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Two Keyboards is like Four Keyboards

peavey dpm3
peavey dpm3

I remember in college when I bought my first two-tier keyboard stand. It was great. I was so excited. Now all I needed was the second keyboard. Of course being a penniless, starving student didn’t allow for the extravagance of purchasing excess gear. So I went for what seemed like a really long time with just one keyboard.

At the time I had a Peavey DPM3, which was actually way more keyboard than I knew what to do with. I was completely overwhelmed by the thought of oscillators and envelopes and filters and modulators. But one thing I did know was that I had 16 MIDI channels to work with and only one set of keys. And this was a limitation that I was determined to overcome.

Although I only owned one keyboard, I knew that if I could get my hands on another one I could “MIDI them together” to access way more sounds (using different MIDI channels) than I could play with just the one keyboard. For example, in performance mode I could layer 5 sounds using MIDI Channels 1-5 and play those all with the main keyboard. Then using a second keyboard as a controller I could access another bank of 5 sounds on channels 6-10 without ever needing to change patches. So even though I was playing the two sets of keys, I would only trigger the sounds from the main keyboard.

It gets better. Using this logic, I determined that I could also do the same for the second keyboard, and at the same time. I could make my ‘main’ keyboard access the ‘secondary’ keyboard’s sounds as well.

Kawai k1
Kawai k1

So, with much begging, threatening, and bribing, I convinced my brother to loan me his Kawai K1 for the weekend and I tried it.

Not only did my experiment work…. I looked SO COOL doing it! In fact, I think my wife married me because of this. (Ahhh… But that’s a story for another day)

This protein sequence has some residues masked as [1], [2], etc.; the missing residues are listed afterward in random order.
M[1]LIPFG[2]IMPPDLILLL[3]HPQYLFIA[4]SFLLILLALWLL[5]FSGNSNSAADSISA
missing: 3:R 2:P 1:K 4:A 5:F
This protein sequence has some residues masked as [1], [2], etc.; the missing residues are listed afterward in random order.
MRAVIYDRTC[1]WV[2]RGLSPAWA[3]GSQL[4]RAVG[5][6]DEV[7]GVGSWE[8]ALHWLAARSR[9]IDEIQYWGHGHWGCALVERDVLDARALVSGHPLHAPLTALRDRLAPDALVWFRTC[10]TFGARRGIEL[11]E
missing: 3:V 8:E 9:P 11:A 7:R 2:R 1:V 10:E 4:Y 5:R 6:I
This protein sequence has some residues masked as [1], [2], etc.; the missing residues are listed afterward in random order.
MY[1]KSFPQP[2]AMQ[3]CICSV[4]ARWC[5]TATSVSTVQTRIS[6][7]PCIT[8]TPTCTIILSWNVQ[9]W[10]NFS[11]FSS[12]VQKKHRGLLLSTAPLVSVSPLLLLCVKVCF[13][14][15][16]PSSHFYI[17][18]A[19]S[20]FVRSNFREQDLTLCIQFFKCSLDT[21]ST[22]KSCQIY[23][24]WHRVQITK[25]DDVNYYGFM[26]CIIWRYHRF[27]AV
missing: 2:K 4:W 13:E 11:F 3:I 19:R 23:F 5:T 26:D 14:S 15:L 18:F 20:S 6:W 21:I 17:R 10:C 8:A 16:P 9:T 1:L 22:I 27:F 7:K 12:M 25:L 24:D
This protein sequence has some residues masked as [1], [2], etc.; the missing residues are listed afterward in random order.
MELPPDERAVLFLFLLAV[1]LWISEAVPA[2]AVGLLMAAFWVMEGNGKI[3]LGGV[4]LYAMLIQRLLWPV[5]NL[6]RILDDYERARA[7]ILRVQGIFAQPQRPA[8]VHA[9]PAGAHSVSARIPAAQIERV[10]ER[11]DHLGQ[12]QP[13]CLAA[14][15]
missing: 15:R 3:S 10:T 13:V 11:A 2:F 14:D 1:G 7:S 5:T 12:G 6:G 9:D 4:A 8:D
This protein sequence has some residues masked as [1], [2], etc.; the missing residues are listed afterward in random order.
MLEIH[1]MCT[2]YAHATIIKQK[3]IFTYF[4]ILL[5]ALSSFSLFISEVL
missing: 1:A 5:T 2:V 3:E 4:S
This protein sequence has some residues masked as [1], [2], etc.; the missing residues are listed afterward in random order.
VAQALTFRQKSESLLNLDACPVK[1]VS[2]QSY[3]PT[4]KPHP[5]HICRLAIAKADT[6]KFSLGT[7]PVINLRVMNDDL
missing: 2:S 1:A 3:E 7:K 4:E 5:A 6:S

By hooking the two keyboards together with MIDI, I was essentially using two sets of sounds from one and two sets of sounds from the other, at the same time. That’s why having two keyboards is actually like four keyboards.

SIDE NOTE: Using this logic… Three keyboards would be like having nine. I have yet to try that one.

What do you think? Do you have any interesting ‘MIDI Chaining” stories to tell?

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3 Different ways You can use MIDI Drums for songwriting

MIDI Songwriting
MIDI Songwriting

Here are three quick ways.
1. In the beginning – It can start out as simple as just looping one of the drum tracks and singing a couple of lines of your newest song over and over again. The drums give you a great sense of rhythm and if you use your imagination, you can actually hear other musical parts being played along with you.

I use this technique a-lot in my songwriting. I am able to come up with a more ‘pure’ melody that way. Playing the piano while I sing is great, but it limits where I can go melodically especially during the ‘birth’ of a song. Also, later on when I’m stuck on a song and can’t seem to come up with any interesting background parts, I’ll strip it back down to just the drum track and melody line. For some reason, this really helps in creating interesting features to the music, like horn hits, or harmonic runs, or creative musical breaks. I would suggest that every songwriter try this. It’s so easy, and it will give you a new perspective on your music.

2. The middle – When I have a song that is basically done musically, I like to go in and replace the drum track with a different rhythm style. In fact I often try the song with 10 or 15 different alternate beats. This is a great practice…. but one that can’t easily be done if you used a live drummer for your recordings (unless they’re good with a metronome). When you do this, the songs take on a whole different feel. After listening to several rhythm tracks, I’ll choose the one that I think is the best and the song now has a new groove.

3. The end – I have several songs that are headed for the recording studio shortly. When I go in to record the songs, my piano tracks are already finished. I record them via MIDI on my home computer while playing to one of these looped drum tracks. The drums keep me exactly on tempo and give me a great sense of rhythm to play off of. So when I go into the studio, I hand the engineer my floppy disk (That’s right ‘floppy’ – why waste a whole CD on files that are so small?) and he pulls them up on his system. He’s got a ton of sampled grand pianos that he can route my MIDI tracks through. So now instead of paying him $130.00US for 2 hours of recording time, I have a prefect piano track that took about 3 minutes of studio time. And the tracks are in perfect time sync. because I played them to a looped midi drum track that is rhythmically perfect

I hope you will try some of these techniques on your own. And let me know if you have success with them. Also, any other suggestions that you might have, please send them to me.